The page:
Grace Infused Faculty
God sends us students
A former student who was no longer affiliated with the university traveled to find me during my office hours, she confessed she needed help with suicidal feelings. When I reported the conversation to the department, the administrators said,“This is amazing. A hurting woman needed to talk to someone, and the only person she could imagine going to was her college writing professor after all these years. Not her parents, a doctor, or a therapist, but her professor!”
I realized that professors do stand in for parents, doctors, priests, and social workers whether they want to or not.
It’s the professor who reminds students to get a good night’s sleep, to stop binge drinking, and to turn in assignments on time.
It’s the professor who often notices when a student doesn’t look well and needs to go to Student Health or when they are in distress for any reason.
We’ve all probably helped students find resources for sexual assault, depression, anxiety, eating disorders, or addiction.
Often we’ve even provided character references—using all our powers of written persuasion—to convince judges and administrators to show mercy to students who find themselves in trouble with the law and need a second chance.
God sends us faculty as well
I love students in my natural pathways of classroom and office, but I also love being involved in the lives of fellow faculty members.
In God’s providence, He placed me in a neighborhood of at least a dozen professors in a one-mile radius. I invested in this one mile by doing some creative things.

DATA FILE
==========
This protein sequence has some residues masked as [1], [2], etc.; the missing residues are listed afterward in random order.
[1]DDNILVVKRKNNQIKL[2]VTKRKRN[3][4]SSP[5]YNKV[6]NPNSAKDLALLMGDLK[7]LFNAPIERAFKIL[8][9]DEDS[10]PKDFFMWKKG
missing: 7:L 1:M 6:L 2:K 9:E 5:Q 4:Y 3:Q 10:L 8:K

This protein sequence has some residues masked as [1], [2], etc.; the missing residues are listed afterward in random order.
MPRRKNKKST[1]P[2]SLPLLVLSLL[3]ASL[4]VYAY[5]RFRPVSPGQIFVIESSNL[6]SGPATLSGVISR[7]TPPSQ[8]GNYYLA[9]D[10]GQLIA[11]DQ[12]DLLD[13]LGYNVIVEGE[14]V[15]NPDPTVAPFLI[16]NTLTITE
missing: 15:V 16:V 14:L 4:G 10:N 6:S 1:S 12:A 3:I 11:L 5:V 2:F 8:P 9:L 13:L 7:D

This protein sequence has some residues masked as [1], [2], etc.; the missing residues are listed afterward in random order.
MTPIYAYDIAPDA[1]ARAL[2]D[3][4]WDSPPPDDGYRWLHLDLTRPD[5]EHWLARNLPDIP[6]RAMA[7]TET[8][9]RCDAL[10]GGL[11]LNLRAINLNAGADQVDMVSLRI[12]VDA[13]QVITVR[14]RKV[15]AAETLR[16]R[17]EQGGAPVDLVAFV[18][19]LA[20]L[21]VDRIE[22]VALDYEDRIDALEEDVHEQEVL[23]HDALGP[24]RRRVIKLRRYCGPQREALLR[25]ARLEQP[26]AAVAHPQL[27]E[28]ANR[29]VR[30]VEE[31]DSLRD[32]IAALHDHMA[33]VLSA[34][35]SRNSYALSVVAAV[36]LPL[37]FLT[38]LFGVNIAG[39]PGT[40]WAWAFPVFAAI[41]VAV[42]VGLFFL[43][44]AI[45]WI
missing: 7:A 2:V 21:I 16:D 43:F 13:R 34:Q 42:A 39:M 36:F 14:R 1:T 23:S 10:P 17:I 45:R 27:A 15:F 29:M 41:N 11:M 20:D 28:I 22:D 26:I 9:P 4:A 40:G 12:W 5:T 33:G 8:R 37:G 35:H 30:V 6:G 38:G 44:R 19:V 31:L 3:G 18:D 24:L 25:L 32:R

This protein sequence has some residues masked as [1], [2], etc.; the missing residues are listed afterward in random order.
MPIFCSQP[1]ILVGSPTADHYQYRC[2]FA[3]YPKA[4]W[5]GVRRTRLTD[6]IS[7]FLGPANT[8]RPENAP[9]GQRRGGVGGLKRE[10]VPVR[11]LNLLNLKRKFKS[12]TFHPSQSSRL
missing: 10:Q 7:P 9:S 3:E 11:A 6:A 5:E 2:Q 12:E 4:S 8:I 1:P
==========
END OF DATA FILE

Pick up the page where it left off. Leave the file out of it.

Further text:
We asked the parents (often professors) and children if any of them would be interested in a “walk to school” routine. A group first gathers at our house, and as we walk by houses on the way to school parents and children join the group. This has been going on for 6 years now. Yes, I arrive early to get the walk started and greet people! I’ve walked 1,000 miles with parents and children and have incredible memories of conversations about so many things on their hearts.
Often – sometimes sooner and sometimes later – Jesus enters the conversation. I learned, like in my classroom, to just be myself and ask questions. Sometimes I would talk about things I was learning, or feeling, and even things I had noticed in the Bible.
Professors actually will talk about Jesus. They seem to enjoy talking about spiritual things and I suspect they felt safe doing so. My neighbors knew that I treasured and enjoyed their friendship (like my students feel), so I’m guessing that conversations about significant things, such as spiritual matters, happened more easily because of this.
God seems to have a great sense of humor because often when I write in my journal that I’m available to connect with someone in the neighborhood, one of them will call with a particular need.
On Tuesday I told a professor I had a bit of time when we could talk, as I sensed that God wanted me to be available to listen to her. Two hours later we met and had a rich conversation regarding our struggles to trust Him in our personal and professional lives.
I love this calling
I love this calling. I’m part of a great mission every day. I’m learning that whether it’s in a classroom, a department, or even a neighborhood—whatever our place—there’s always someone for whom we might go early. We can ask questions to open doors for the hope of the gospel to enter in.
Sometimes, I’ll get an email from a student that says, “My little sister just got into Penn State. I’m sending her to meet you. Please take care of her.” I will. And if she takes my class, I’m going to teach her how to find her voice, both in writing and in life.
I’m going to arrive early and begin to know her. She’ll resist it all at first, and her writing won’t be clear or honest, but soon, she’ll grow into herself.
I’ll be there to see it happen.
–Heather Holleman, Penn State